Mechanism of the oxidation reaction of deoxyhemoglobin as studied by isolation of the intermediates suggests tertiary structure dependent cooperativity

Michele Perrella, Richard I. Shrager, Marilena Ripamonti, Giacomo Manfredi, Robert L. Berger, Luigi Rossi-Bernardi

Research output: Contribution to journalArticlepeer-review

Abstract

The intermediates in the oxidation of deoxyhemoglobin by ferricyanide in 0.1 M KCl, at 20 °C and three pH values, were studied by cryogenic techniques. Data analysis was carried out according to a simple four rate constant model, ignoring the functional heterogeneity of the subunits, to simulate the time courses of the oxidation reaction, as studied by the stopped-flow technique [Antonini et al., (1965) Biochemistry 4, 345], which show anticooperativity at neutral pH and cooperativity at alkaline pH. Data analysis according to a 12 rate constant model indicated that the rate of oxidation of the β subunit in the first oxidation reaction was 4 times faster than the rate of oxidation of the a subunit at pH 6.2 and 12 times faster at pH 8.5. The reactions involving the α subunit were noncooperative except for the last oxidation step at acid and neutral pH, but were cooperative at alkaline pH. The reactions involving the β subunit were partly noncooperative and partly anticooperative. These complex mechanistic patterns suggest that a simple two-state model requiring the concerted transition of the tertiary structures of the subunits from the T to the R conformation is not adequate to interpret the oxidation reaction and that tertiary structures contribute, positively and negatively, to cooperativity. A structural hypothesis is suggested to explain the difference in the reactivities of the α and β subunits.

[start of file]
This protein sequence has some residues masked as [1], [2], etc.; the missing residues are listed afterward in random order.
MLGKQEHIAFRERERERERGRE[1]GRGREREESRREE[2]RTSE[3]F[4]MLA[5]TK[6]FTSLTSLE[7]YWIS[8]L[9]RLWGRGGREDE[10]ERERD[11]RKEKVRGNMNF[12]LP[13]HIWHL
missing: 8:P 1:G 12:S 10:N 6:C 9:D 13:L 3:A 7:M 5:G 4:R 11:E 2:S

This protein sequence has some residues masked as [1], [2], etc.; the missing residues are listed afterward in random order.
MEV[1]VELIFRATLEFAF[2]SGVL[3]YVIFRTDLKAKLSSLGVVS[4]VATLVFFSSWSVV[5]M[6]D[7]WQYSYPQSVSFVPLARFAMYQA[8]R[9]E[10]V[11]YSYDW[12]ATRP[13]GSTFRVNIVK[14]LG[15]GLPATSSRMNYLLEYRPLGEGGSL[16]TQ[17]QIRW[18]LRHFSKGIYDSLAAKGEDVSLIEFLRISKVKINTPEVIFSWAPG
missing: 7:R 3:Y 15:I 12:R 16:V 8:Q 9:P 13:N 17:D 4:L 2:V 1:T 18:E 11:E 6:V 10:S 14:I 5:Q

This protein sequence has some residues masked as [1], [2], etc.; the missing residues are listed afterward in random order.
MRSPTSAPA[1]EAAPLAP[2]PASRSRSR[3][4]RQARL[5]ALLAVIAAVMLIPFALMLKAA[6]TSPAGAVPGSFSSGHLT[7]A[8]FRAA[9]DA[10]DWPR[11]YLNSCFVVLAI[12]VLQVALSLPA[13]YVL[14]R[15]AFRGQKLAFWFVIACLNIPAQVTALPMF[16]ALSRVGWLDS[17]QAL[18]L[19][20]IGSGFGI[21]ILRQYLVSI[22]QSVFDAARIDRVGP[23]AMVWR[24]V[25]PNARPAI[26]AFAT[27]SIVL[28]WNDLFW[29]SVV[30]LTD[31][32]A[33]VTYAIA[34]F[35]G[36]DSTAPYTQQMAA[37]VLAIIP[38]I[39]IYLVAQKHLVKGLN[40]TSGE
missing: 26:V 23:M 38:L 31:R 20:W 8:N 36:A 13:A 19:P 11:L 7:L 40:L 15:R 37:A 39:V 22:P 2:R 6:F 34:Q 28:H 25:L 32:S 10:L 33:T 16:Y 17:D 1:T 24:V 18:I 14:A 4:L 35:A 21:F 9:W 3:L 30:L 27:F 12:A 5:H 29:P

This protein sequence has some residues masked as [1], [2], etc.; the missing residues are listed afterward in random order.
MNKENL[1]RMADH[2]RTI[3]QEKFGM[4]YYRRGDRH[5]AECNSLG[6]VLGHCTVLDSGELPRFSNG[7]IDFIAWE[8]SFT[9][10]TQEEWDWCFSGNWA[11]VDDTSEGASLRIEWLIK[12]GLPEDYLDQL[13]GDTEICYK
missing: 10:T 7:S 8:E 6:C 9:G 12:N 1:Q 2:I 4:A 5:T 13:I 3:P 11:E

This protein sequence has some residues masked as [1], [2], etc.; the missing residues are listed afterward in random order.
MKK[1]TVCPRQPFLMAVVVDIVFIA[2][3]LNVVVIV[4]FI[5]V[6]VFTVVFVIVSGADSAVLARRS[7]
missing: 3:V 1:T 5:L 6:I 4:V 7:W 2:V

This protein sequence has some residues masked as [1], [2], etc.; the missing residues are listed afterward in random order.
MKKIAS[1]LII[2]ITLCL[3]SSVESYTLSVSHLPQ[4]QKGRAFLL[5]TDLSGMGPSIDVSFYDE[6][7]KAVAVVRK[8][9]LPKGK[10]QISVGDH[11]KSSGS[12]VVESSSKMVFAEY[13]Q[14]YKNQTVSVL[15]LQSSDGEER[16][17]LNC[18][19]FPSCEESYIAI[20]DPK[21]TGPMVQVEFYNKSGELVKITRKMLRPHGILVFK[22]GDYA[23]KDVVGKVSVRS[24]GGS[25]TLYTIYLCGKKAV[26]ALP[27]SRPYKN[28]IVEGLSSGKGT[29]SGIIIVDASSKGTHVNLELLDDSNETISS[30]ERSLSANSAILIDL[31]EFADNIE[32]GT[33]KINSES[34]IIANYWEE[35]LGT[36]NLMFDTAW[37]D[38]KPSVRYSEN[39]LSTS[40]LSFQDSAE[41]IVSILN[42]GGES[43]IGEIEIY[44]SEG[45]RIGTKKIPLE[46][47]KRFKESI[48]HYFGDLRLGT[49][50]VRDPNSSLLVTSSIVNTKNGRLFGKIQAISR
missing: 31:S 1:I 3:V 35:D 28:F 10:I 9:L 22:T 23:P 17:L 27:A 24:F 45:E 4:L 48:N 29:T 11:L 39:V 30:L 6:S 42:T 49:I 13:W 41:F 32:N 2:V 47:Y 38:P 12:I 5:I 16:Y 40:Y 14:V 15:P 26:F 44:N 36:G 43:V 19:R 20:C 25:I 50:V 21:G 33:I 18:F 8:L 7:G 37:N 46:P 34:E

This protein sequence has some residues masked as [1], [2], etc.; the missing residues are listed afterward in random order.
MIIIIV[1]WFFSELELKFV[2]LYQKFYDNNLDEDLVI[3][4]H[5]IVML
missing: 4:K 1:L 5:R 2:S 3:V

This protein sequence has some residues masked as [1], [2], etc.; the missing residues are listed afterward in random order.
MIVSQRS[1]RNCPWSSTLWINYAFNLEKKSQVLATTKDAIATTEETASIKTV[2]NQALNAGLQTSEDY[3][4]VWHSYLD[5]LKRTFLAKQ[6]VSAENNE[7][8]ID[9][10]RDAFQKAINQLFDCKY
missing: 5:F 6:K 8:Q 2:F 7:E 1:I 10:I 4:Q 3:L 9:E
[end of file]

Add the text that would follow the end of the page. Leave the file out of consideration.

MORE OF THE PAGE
Original languageEnglish
Pages (from-to)5233-5238
Number of pages6
JournalBiochemistry
Volume32
Issue number19
Publication statusPublished - 1993

ASJC Scopus subject areas

  • Biochemistry

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